In February of this year, two-time Olympic gold medalist Brittney Griner was detained at the Moscow airport when Russian officials found cannabis oil cartridges in her luggage. Since then, she has been held in a Russian detainment center and could face up to ten years in prison.
On Wednesday, former US Marine Trevor Reed was released from Russian detention following being wrongfully detained since 2019. After allegedly assaulting a Russian police officer, he was taken into custody where he stayed for nearly three years. With his family pressing the federal administration, President Biden was finally able to negotiate a prisoner exchange and send Reed home. Given these circumstances, it gives a ray of home for Griner’s case.
Although their cases vastly differ and Reed had a particularly unique stay due to ongoing health issues, spokesperson Ned Price told reporters in mid-April that the US administration remained dedicated to negotiating with Russian officials in order to bring home prisoners detained in Russia, including Griner.
He sheared, according to Buzzfeed News, “We are in frequent contact with her legal team, with her broader network, and we have no higher priority than the safety and security of Americans, including those who are incarcerated in Russia.”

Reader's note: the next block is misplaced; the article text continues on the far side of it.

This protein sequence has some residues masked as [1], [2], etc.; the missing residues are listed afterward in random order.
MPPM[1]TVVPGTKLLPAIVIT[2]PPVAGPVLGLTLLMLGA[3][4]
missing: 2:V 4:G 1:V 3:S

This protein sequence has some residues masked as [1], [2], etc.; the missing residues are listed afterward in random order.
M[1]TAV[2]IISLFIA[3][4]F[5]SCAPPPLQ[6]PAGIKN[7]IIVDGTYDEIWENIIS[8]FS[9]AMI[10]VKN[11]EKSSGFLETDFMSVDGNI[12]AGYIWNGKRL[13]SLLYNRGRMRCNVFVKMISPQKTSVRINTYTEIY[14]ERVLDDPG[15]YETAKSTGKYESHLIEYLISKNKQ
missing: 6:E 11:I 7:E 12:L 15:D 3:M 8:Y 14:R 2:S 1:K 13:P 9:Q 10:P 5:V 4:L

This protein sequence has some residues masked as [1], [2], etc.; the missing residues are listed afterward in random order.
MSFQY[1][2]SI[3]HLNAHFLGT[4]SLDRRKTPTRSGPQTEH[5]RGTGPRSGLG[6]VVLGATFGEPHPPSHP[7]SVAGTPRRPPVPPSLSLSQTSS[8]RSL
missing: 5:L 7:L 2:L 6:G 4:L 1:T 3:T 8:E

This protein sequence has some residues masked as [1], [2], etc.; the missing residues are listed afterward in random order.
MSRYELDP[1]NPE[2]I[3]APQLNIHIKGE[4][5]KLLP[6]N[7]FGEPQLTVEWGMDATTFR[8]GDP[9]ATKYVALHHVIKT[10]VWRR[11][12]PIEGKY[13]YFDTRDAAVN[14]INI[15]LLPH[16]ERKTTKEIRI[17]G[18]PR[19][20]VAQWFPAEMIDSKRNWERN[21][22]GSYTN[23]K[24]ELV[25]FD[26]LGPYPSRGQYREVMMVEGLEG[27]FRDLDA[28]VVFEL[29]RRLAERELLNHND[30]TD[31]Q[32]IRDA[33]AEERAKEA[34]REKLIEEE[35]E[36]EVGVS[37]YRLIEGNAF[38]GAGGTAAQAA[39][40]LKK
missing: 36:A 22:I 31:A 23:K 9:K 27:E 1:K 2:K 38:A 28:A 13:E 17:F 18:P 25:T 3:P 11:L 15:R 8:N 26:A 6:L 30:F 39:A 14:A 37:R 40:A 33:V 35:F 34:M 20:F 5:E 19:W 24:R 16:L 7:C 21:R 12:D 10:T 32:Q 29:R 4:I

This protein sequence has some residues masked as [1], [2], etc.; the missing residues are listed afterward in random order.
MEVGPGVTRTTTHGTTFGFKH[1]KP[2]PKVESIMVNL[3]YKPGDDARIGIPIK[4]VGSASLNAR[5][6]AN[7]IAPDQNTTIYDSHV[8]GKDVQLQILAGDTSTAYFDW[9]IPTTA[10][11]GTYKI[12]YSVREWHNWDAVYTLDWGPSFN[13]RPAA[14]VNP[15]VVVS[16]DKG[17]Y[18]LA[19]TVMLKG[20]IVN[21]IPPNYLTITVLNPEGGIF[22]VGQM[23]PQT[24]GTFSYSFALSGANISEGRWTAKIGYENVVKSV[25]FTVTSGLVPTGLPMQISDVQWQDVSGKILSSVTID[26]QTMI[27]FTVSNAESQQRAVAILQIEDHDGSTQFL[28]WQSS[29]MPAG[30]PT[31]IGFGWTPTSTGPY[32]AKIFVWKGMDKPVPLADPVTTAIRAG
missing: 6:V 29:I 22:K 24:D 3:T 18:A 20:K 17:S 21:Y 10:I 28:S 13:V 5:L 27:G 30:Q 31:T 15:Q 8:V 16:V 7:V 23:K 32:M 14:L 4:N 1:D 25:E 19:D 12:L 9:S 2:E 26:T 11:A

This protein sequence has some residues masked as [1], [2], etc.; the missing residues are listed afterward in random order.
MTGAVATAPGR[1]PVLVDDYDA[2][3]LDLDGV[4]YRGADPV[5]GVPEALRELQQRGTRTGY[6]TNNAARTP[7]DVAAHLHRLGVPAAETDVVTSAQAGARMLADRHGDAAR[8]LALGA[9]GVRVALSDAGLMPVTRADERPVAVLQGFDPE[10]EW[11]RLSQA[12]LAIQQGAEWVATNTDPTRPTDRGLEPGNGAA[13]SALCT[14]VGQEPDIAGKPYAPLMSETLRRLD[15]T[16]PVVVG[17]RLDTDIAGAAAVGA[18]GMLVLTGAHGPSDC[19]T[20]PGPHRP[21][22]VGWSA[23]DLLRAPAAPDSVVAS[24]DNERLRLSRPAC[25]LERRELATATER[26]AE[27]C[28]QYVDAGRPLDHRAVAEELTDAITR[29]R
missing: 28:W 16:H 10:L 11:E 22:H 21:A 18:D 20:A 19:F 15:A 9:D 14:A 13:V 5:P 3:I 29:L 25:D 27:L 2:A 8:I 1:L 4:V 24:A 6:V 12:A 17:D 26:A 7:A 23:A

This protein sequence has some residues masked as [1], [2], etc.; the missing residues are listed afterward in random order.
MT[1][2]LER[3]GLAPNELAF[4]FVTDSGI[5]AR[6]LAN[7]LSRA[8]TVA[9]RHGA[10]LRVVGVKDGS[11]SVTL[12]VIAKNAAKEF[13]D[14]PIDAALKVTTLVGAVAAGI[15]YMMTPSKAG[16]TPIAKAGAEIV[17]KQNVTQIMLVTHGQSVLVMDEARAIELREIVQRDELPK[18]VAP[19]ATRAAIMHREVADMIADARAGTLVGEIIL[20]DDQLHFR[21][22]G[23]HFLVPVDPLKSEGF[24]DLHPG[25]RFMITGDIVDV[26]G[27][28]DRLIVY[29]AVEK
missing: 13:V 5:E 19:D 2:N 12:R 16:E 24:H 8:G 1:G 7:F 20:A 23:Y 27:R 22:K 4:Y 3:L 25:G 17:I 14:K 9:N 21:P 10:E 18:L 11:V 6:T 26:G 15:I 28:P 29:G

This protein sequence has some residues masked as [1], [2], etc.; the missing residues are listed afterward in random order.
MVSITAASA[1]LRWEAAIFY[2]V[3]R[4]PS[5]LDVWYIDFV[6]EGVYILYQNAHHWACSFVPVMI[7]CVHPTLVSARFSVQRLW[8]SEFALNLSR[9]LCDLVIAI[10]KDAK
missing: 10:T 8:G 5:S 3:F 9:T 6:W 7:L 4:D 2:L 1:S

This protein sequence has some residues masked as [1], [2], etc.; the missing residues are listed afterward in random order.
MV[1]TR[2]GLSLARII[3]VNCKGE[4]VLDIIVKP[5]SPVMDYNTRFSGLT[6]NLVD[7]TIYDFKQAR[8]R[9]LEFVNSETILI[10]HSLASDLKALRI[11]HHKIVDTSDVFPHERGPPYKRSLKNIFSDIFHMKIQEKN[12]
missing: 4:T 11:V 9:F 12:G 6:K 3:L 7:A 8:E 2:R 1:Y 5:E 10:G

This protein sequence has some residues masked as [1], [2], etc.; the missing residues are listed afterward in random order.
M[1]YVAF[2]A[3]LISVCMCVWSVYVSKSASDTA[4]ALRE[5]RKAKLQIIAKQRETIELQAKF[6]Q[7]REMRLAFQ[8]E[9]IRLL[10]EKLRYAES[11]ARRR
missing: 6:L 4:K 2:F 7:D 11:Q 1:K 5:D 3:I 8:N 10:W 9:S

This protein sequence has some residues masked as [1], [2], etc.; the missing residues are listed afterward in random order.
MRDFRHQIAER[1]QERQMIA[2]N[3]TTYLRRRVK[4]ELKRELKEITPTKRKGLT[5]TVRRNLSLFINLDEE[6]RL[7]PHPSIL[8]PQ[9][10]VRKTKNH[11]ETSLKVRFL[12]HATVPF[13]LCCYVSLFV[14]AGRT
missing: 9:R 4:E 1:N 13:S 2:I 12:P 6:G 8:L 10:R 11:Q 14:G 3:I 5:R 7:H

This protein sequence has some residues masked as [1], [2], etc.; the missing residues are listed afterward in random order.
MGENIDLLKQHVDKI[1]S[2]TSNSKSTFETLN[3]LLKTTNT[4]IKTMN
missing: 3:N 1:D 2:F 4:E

What does Brittney Griner’s WNBA status do for her detainment?
However, there are problems that arise when taking into consideration Russia’s ongoing invasion of Ukraine. Considering her celebrity status, it is likely that Russian President Vladimir Putin will place a higher emphasis on Griner as a bargaining chip.
With this being said, there is a level of uncertainty that comes with discussing her case. She has not yet seen a trial, which means she is not yet in the Russian legal system, and there is a high probability that her case could be postponed. With all these factors in place, the longer her trial is postponed, the longer she will stay in detention as US officials are unable to propose negotiations for her alleged crimes.
Kogawa Colas, a writer for the Los Angeles Times, recently shed light o a small community of activists that are actively fighting for Griner’s safe return home. Knowing that if people are overly vocal Putin is more likely to keep her in detention for a longer time, this group has to move through their demands in a calculated manner.
“It’s a community that chooses its words carefully, that’s used to moving together as a unit,” Colas wrote. “For now, that community is doing its best to trust in BG’s legal team and have confidence in the White House’s commitment to doing everything in their power to bring Brittney home.”
Danielle Gilbert, an assistant professor of military and strategic studies at the U.S. Air Force Academy also noted similar sentiments. Speaking on behalf of Griner’s status as a WNBA star, she explained, “The problem with increasing publicity is that it can raise the stakes. Making her seem more valuable only puts more power in the hands of [Russian President] Vladimir Putin and makes them have a higher bar for releasing her.”
Griner has a set court date in Russia on May 19th, but whether or not the trial will be postponed is to be determined.
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